The reality is the boxing world wants to see this fight and Deontay Wilder (40-0, 39 KOs) did his part in building this fight by taking on the one of the most dangerous contenders in the heavyweight division and defeating Luis “King Kong” Ortiz (28-1, 24 KOs) by 10th rd stoppage in Brooklyn this past Saturday night.

Wilder didn’t’ show great boxing skills, was quite vulnerable throughout the contest, but showed heart, great recovery powers, athleticism, and the ability to close the show when he has his opponent hurt.

Wilder is a threat in the heavyweight division not because of his limited boxing skills, but because of his desire to prove he is the best, his will to win, god gifted athleticism, and one punch knockout power in his right hand. Joshua vs Wilder is finally ripe and ready and it should take place by at least the end of this year, while both are still arguably at the peak of their careers.

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Did Roberto “Hands of Stone” Duran Duck Colombia’s Antonio “Kid Pambele” Cervantes?


By: Ken Hissner

The boxing world knew that both Roberto “Hands of Stone” and Antonio “Kid Pambele” Cervantes would be IBHOF inductees someday and they were right.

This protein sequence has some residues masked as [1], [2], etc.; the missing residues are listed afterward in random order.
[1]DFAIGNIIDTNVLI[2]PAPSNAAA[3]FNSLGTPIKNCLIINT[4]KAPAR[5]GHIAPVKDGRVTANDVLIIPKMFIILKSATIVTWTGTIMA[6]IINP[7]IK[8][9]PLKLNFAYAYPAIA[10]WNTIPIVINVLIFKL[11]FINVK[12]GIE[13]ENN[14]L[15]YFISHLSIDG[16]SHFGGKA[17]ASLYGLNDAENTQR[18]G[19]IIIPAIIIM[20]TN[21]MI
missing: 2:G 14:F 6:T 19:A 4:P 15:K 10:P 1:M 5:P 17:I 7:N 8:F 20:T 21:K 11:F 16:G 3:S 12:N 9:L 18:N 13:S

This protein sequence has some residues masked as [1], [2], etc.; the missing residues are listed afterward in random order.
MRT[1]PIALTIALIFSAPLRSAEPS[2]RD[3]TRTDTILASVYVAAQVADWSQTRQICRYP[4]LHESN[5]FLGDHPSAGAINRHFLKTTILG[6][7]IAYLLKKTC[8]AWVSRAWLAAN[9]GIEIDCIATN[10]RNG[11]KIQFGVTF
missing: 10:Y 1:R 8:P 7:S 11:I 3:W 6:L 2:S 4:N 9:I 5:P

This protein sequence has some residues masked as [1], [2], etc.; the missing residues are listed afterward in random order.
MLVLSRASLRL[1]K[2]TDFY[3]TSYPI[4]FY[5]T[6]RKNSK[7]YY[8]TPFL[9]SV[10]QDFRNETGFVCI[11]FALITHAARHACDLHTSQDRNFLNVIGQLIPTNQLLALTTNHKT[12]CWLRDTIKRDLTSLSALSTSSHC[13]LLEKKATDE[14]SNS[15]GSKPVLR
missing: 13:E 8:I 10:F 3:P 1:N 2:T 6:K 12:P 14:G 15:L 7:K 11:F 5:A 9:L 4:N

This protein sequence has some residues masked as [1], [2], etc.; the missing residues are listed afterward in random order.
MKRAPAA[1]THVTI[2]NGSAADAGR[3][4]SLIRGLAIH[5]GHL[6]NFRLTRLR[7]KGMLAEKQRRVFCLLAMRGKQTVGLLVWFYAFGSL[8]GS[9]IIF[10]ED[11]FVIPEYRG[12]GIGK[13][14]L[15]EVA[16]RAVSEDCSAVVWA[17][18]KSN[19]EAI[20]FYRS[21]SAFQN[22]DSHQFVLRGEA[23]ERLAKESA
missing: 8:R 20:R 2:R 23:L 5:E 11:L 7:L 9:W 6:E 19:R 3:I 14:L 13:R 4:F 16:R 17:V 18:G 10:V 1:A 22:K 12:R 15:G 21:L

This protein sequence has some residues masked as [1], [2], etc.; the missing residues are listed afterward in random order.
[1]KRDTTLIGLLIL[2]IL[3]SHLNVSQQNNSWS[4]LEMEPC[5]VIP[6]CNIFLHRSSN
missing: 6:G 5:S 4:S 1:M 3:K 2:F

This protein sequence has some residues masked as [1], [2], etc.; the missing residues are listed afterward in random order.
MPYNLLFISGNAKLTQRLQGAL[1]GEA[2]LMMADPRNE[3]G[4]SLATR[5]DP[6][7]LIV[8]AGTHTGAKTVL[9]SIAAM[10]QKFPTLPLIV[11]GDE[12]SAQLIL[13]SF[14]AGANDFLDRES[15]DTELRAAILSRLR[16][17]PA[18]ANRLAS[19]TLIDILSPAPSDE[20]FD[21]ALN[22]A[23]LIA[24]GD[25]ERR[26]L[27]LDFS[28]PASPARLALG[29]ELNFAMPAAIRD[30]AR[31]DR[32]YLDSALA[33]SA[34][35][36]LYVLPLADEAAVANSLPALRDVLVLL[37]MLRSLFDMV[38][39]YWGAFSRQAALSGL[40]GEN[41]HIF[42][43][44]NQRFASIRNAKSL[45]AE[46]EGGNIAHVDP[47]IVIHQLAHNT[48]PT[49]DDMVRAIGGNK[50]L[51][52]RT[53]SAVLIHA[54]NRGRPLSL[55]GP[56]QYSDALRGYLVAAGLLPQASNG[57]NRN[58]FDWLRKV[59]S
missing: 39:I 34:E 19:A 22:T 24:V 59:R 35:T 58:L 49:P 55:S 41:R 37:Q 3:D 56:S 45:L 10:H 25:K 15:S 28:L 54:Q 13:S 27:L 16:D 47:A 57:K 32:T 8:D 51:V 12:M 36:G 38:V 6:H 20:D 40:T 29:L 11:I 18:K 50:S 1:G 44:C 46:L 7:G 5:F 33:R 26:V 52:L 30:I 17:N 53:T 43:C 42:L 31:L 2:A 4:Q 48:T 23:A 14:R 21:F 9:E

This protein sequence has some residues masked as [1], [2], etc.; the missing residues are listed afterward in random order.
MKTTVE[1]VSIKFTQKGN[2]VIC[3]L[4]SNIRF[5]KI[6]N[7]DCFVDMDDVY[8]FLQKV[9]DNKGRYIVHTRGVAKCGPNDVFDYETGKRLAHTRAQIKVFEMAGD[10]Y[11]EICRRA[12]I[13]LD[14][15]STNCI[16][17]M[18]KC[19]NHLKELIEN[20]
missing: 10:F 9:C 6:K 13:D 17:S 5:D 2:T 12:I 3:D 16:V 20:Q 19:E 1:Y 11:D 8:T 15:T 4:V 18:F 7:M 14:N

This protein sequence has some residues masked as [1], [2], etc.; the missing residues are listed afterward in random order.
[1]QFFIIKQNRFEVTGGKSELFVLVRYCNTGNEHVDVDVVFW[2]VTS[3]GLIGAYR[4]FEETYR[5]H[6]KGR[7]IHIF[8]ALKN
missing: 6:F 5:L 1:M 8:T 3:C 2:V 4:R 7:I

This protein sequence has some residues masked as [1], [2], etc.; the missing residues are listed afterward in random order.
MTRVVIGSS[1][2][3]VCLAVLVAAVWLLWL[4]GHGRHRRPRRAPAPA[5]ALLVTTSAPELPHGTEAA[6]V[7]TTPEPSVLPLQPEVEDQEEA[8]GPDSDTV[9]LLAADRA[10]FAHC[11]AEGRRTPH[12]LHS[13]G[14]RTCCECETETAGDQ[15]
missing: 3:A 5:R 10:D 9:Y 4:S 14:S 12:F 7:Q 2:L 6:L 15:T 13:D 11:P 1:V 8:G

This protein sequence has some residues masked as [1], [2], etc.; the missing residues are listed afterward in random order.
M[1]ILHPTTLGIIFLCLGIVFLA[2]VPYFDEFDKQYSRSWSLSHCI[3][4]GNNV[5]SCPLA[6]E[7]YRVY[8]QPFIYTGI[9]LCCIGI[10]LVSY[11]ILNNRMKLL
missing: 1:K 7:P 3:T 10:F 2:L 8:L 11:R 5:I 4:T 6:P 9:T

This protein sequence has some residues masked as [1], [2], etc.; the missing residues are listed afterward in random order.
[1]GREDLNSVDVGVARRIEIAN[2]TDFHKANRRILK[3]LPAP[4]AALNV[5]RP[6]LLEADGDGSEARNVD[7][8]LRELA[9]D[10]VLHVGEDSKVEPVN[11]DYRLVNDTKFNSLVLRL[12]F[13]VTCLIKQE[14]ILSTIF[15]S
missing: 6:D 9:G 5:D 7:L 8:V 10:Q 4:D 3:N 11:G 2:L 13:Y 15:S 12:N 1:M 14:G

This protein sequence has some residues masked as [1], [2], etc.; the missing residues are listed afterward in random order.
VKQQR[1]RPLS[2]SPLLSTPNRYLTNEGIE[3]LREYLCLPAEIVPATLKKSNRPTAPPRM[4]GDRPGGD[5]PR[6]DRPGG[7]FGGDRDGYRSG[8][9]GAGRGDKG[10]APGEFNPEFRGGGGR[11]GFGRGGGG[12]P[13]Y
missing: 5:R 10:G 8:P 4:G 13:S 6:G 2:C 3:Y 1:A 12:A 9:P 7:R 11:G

Duran ruled the lightweights after his defeat of Scotland’s Ken Buchanan on June 26th 1972 at Madison Square Garden. He was 31-0 when he suffered his first loss that to Puerto Rico’s Esteban “Vita” DeJesus, 31-1 (only loss to Antonio Gomez), at Madison Square Garden in a super lightweight match. Duran was knocked down in the first round and lost by scores of 5-4, 6-3 and 6-2.

DeJesus would drop down to lightweight and win the NABF title from Ray Lampkin, 19-0-1, in his next fight. It took until March 16th 1974 in Panama City to get his rematch with Duran and got knocked out in the 11th round. Like in their first match Duran was knocked down in the first round. Duran would sometimes get up to 200 pounds between fights. By then DeJesus was 42-1 and Duran 41-1.

Duran would win 4 non-title bouts coming in at 139 three times and 140 once. In December of 1974 Duran in a title defense scored a first round knockout over Japan’s lightweight champion Masataka Takayama, 21-5-1. In March of 1975 in his next defense it was his turn to defeat Lampkin, 29-3-1, stopping him in the 14th round. Lampkin’s was rushed to a hospital afterwards.